As a field, horror is one of the most conservative genres. That may sound strange, but the horror elements most often come from the shattering of social mores, the shredding of the status quo. The Real World gets upended somehow, but the presence of the monster, or the serial killer. The kids who sneak off to have sex in the woods are the first to die. The Weirdness, the Outcast, the Zombie Horde are what unsettle us because they show us that our safe little worlds are not that safe.
All that being said, we have jumped into a point in history where all the rules of a just, decent society just went out the window. I can't even begin to predict where horror writers will take the new paradigm. There might be a continued upsurge in dystopian horrors, or we have a wild pendulum swing back to Buzzby Berkley-style fluffiness in films and stories as an escape from the fact that we will be living in a real-life dystopia.
The old Chinese curse, "May you live in interesting times," has found a new facet of truth.
What are the books and films that helped to define you as an author?
Much of Stephen King's early work, The Shining, The Stand, Salem's Lot, Pet Sematary, etc. Plus Shakespeare. Now there's a guy who knows how to write horror. Titus Andronicus anyone? Other influences include the old pulp writers, such as Robert E. Howard, Lovecraft, and Edgar Rice Burroughs. Nowadays, I love me some Joe R. Lansdale, occasionally some Edward Lee when I want to dance around in the gore.
What new and upcoming authors do you think we should take notice off?
In the horror realm, Stephen Graham Jones is starting to rack up the accolades. I'm also a fan of Molly Tanzer's short fiction. She put a really fresh spin on Lovecraft with her collection A Pretty Mouth.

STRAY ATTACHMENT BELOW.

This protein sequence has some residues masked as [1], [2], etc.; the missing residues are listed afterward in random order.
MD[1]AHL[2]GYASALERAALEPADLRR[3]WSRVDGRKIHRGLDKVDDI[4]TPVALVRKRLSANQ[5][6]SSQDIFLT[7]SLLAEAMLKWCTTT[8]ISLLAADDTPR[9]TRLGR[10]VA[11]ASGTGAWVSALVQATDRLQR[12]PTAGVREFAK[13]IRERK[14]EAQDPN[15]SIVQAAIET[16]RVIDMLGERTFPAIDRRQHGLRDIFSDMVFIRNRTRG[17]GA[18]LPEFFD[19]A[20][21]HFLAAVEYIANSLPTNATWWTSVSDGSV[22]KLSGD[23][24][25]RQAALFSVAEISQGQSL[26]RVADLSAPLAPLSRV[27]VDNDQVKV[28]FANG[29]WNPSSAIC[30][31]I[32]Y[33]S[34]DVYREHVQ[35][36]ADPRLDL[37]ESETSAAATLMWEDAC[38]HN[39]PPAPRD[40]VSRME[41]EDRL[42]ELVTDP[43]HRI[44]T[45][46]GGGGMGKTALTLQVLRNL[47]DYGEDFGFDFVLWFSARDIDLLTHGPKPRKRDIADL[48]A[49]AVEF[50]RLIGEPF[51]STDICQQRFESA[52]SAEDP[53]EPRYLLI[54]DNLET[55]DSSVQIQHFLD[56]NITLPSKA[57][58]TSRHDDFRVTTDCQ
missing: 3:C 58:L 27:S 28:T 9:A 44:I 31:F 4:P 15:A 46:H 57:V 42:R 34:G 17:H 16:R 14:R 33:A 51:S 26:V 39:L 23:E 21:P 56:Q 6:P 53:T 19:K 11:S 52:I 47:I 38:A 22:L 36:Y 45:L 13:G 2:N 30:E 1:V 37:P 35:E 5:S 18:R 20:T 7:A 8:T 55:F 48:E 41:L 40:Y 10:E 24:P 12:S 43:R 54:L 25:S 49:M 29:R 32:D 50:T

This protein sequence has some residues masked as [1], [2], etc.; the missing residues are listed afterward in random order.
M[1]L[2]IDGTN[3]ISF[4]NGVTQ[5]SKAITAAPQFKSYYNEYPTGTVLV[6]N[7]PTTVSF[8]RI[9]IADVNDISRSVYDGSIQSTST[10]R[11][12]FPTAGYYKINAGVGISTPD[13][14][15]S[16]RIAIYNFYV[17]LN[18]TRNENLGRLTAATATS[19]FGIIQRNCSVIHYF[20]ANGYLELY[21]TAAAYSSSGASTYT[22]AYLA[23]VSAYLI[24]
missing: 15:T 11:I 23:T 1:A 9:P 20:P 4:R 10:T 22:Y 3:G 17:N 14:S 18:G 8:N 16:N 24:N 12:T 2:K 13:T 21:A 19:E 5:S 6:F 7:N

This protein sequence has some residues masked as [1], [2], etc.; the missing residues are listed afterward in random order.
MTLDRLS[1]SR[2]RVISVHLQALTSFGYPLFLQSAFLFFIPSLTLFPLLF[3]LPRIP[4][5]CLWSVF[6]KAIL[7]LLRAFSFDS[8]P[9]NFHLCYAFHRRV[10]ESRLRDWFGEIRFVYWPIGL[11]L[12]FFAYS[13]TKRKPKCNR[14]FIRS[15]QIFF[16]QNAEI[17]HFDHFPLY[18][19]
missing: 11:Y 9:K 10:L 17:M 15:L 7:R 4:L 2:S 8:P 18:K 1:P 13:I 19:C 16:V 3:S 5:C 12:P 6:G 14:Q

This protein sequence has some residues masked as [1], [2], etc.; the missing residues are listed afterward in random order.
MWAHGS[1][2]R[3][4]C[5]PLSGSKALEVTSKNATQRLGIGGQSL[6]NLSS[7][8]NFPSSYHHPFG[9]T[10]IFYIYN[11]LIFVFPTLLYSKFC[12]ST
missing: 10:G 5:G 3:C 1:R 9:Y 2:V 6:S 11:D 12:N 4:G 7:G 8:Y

How would you describe your writing style?
Because of the pulp influences, I probably tend toward that style, occasionally florid verging on purple prose. However, I do enjoy experimentation sometimes. My story "Screaming Without a Mouth" in the March 2016 issue of Apex Magazine is an experimental, epistolary-style ghost story set in a post-modern Japan. That one uses the negative spaces as much as the text itself to tell the story.
Are there any reviews of your work, positive or negative that have stayed with you?
A few come immediately to mind.
One came after a reading at a convention of my Lovecraftian short story "Patterns of Threat". The theme of that story is how domestic abuse is a pattern that repeats until the victim recognizes this and breaks the cycle. After the reading, a woman approached me to say how profoundly the story had affected her, evoking a powerful visceral reaction. I saw her at another convention some months later, and she told me that my story was the nudge that prompted her to get out of a deeply abusive relationship.
Another came from a U.S. soldier in Afghanistan who wrote to tell me how my novel Heart of the Ronin had gotten him through the worst of his tour of duty. He took it with him everywhere, and read it over and over, even in his foxhole.